Waiver of Retirement-Plan Penalties for Purposes Related to the Coronavirus

If you are under the age of 59½ and withdraw money from your retirement plan to cover expenses incurred by you or a family member related to treatment of the coronavirus, the 10% tax penalty will not apply, taxation of the distribution can be spread over three years, and you can add the amount you withdraw to the fund later without regard to contribution limits.

This does not affect charities in the near term, but it does allow retirement funds to be used for an immediate need while enabling retirement accounts to recover and be used in the future for family security or charitable purposes.

Required Minimum Distributions Waived

Under the Secure ACT that was enacted this past December, IRA owners and certain participants in qualified retirement plans are required to take distributions beginning at the age of 72. The mandatory beginning age had been 70½. Under the CARES ACT, for the year 2020 there will be no mandatory distributions - no matter the age of the account owner.

Many people have seen a precipitous drop in the balances of their retirement funds, and this provision allows those accounts to recover before forcing the liquidation of possibly depressed securities they may hold in order to make required distributions.

The minimum age for making a tax-free transfer from an IRA to a charity remains at 70½, and the annual limit for such transfers remains at $100,000. However, because of the modification of deduction limits in 2020, one could exceed this limit.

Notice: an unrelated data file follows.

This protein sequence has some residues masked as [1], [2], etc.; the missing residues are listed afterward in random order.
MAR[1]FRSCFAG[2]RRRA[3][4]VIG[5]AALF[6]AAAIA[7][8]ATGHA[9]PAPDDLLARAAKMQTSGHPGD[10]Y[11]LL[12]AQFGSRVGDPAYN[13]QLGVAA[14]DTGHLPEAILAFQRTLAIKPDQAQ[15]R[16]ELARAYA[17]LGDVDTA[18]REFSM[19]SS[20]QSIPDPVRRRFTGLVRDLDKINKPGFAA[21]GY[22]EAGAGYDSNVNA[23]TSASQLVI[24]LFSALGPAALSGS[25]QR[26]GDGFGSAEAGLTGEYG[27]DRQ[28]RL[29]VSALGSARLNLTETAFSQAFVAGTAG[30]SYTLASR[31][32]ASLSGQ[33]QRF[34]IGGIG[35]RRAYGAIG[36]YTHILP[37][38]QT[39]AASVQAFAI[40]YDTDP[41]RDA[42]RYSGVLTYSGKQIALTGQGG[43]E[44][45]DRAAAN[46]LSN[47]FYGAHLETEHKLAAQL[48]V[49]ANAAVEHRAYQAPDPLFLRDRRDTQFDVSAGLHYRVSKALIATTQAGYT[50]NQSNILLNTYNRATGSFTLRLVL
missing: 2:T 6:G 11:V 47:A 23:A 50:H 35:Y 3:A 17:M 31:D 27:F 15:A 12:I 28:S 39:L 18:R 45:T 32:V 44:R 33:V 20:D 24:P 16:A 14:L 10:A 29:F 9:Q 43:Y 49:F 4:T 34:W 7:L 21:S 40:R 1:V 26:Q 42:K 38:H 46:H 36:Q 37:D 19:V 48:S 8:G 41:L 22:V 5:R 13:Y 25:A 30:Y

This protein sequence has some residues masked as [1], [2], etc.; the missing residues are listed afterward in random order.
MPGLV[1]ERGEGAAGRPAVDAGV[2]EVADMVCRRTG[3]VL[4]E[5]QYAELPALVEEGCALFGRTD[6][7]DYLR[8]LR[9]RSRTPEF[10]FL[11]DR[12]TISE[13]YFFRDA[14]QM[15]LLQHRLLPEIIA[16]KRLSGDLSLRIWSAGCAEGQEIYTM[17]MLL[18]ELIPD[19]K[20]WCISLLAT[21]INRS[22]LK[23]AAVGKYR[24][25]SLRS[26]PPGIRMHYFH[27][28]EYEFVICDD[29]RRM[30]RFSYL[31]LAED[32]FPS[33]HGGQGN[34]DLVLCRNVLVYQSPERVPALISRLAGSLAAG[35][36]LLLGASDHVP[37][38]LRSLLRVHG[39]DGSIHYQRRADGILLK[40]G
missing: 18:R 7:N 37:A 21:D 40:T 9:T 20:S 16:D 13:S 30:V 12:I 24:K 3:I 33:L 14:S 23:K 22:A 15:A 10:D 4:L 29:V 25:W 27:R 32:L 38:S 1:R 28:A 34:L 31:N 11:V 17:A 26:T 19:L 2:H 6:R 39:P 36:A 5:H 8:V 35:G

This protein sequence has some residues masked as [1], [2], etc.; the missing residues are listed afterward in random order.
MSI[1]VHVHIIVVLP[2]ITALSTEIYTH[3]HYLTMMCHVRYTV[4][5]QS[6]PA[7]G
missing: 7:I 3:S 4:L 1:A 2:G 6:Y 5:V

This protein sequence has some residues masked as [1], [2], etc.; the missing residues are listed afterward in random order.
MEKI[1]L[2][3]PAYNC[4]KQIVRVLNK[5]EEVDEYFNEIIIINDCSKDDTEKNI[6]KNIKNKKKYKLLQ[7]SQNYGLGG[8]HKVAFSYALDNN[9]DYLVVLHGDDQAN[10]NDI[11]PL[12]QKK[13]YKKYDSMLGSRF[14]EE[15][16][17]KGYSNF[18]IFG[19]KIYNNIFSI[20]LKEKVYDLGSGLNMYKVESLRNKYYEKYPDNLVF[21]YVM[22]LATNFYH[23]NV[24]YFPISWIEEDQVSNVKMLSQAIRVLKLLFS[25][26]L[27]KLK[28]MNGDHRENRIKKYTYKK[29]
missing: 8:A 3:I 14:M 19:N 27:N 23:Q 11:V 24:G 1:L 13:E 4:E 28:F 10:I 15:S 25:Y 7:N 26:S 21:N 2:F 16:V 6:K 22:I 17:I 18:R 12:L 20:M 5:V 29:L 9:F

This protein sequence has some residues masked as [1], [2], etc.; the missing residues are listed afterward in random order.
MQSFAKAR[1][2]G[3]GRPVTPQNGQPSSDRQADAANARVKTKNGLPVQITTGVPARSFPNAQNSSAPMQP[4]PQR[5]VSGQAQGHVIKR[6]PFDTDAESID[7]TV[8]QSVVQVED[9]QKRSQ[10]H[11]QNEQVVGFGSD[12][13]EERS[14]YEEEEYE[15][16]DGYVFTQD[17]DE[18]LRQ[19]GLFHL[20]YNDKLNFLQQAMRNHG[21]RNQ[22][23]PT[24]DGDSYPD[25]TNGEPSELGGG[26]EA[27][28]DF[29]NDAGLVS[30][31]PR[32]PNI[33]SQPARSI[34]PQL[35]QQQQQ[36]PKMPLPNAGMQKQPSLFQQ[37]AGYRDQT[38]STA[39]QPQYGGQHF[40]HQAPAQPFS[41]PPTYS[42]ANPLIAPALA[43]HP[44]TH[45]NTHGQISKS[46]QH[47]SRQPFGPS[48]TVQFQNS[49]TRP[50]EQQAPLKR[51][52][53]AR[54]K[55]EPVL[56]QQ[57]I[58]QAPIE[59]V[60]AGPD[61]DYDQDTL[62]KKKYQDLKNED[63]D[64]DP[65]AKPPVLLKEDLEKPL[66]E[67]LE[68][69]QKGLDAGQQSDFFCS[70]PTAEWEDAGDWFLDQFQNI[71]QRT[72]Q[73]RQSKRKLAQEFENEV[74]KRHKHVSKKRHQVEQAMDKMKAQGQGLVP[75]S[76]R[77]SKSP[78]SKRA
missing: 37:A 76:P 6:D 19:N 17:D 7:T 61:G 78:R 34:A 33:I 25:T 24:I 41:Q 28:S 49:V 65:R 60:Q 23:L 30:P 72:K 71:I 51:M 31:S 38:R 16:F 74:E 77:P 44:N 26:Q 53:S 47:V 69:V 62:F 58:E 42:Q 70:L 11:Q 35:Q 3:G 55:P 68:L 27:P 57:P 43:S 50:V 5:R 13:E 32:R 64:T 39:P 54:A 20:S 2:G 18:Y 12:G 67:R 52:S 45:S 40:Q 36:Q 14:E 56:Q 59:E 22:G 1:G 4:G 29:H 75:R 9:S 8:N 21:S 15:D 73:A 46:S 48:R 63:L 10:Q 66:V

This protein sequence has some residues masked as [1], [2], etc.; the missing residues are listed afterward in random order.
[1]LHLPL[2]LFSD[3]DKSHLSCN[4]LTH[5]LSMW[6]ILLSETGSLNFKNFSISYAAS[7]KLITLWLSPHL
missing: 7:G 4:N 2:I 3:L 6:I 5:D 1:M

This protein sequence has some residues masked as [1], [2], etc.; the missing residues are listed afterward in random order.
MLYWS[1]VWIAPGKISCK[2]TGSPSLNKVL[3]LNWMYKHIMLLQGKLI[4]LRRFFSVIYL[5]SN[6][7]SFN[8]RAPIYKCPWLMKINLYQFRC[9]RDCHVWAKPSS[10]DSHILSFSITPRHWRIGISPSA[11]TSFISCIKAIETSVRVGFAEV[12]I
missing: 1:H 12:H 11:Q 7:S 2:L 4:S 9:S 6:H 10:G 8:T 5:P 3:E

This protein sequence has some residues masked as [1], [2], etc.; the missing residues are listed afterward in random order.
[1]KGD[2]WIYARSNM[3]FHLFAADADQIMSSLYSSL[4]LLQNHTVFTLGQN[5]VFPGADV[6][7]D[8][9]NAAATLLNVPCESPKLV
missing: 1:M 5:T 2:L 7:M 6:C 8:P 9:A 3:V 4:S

Example: A donor over the age of 59½ with a large IRA balance not needed for living expenses wants to give more of that IRA now but do so without paying taxes. In 2020, the donor withdraws $500,000 from the IRA and then contributes it to charity. This adds $500,000 to adjusted gross income, but the donor can deduct the entire $500,000 since charitable gifts in 2020 are deductible to the full extent of adjusted gross income. The deduction offsets the taxable income, which is the equivalent of a tax-free charitable rollover.

Your situation might be quite different. Maybe you want to make a gift from your IRA in the future but not now because it has lost quite a bit of its value. Thus you elect to make no withdrawals this year, let the account recover, and either next year or in the year you attain the age of 72 make charitable transfers to count towards your mandatory distribution requirements.

We Are Here for You in These Uncertain Times

First and foremost, we want you to know that we are here for you during these unsettling times.

Most of the donors to Albertus Magnus are affected by these uncertain times, and you may be wondering about the impact on the gifts you have arranged or may be considering.

If you have questions regarding any fund you have established or might be contemplating in support of our mission or about any gift plan that pays income to you, please contact us. We are ready to help you and provide whatever information you seek.

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  • Photo of Una Miller

    Mrs. Una Miller 

    Director Development
    (845) 623-8842 x229
Albertus Magnus High School
798 Route 304
Bardonia, NY 10954
(845) 623-8842
Fax: (845) 623-0009